Classic of the Week: Diner (1982)

Diner is a 1982 American comedy drama film written and directed by Barry Levinson, in his film directorial debut. It stars Mickey Rourke, Steven Guttenberg, Daniel Stern, Paul Reiser, Kevin Bacon, Timothy Daly and Ellen Barkin.

The semi-autobiographical film is set in the northwest section of Baltimore, Maryland during the last week of 1959 and tells the story of a circle of friends, now in their twenties, who reunite for the wedding of one of the friends in the group and the title makes reference to their late night hang out, the fictional Fell’s Point Diner in Baltimore’s Fell’s Point neighborhood. The film follows the changing relationships among these friends as they become adults.

This is a film with a simple plot, that most group of friends can relate to. The friends in this movie share a celebration of one getting married. They reunite at the diner they hung out at as kids over food, coffee, music and laughs, they party, dance, drink until they’re drunk, talk about life growing up and as adults, go to the wedding, share tears, hugs and toasts and dance some more. They drink lots of coffee and smoke lots of cigarettes, but nearly everyone smoked back then.

Each character is unique one is getting married, one fears marriage, one has a semi-pregnant girlfriend and one has a high paying job he hates. This film might have inspired other movies as well as television shows featuring groups of friends at their favorite hangout like the films The Big Chill and Grosse Point Blank and television shows Seinfeld and Friends. There are laugh out loud and touching moments in this film.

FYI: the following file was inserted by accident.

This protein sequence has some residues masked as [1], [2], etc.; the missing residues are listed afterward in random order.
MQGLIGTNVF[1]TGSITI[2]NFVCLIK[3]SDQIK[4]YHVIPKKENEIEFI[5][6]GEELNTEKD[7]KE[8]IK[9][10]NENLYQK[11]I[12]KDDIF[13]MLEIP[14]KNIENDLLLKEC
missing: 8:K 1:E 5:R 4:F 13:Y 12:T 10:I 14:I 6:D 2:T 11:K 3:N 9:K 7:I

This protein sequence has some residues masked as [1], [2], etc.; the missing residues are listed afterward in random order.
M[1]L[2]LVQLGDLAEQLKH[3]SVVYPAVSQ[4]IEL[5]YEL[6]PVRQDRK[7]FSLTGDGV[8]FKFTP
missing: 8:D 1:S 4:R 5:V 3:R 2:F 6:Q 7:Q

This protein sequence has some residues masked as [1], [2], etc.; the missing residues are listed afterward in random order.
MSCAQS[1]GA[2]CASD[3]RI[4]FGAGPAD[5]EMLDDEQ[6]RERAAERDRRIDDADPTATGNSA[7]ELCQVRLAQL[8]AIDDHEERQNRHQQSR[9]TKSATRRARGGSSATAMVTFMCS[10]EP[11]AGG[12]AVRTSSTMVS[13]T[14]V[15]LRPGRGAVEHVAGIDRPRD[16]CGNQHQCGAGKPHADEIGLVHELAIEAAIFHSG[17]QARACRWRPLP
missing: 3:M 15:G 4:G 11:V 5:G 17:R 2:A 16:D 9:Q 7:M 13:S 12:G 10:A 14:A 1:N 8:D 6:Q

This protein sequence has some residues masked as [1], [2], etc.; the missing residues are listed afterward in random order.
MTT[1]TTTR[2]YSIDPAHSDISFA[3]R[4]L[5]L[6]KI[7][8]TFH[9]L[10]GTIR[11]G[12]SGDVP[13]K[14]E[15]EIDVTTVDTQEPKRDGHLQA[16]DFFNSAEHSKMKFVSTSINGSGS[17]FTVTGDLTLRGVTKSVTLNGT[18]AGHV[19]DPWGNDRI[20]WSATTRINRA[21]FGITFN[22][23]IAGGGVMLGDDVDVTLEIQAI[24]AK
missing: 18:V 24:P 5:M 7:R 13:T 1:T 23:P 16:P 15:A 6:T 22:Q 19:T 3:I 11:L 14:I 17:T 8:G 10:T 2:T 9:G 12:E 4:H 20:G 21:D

For such a simple plot, with such simple, (yet relatable) characters, you’d think this film would be completely boring, but it is far from it. It shows a group of buddies getting together again to be there for a member of their circle’s wedding. After being apart, (though they kept in touch), for so long, they still shared a close bond, a brother type relationship that so many, even today, don’t have. It was great how they seemed like they hadn’t been apart for a long time.

Yes, this is pretty much a “guy” comedy, but me, being female, thoroughly enjoyed it. It is very entertaining for the most part, because several scenes are a bit slow, but I know that is for dramatic effect, so can’t really complain when it’s necessary to the plot. This is both a happy and not so happy film. There is a wedding for one character , but their is also the other character who is too afraid to propose to his longtime girlfriend and the one guy who complains about his job. You don’t have to be male, or even in your twenties to relate to any of the main dudes. You don’t have to like football, or even sports, or 50s music, to enjoy this movie, nor do you have to be a fella.

This both a happy and a not so happy film. Some parts are pretty slow, but that’s for dramatic effect, so can’t complain if it’s necessary to the plot. Although the guys are young, many times in the movie they seem much older, because the screenplay is smartly written, making each character have a sense of maturity, unlike most twenty something characters from today, who act more like wasted immature junior or high school students. The guys in Diner are wise beyond their years. A great motion picture from beginning to end. 18+ 4.5/5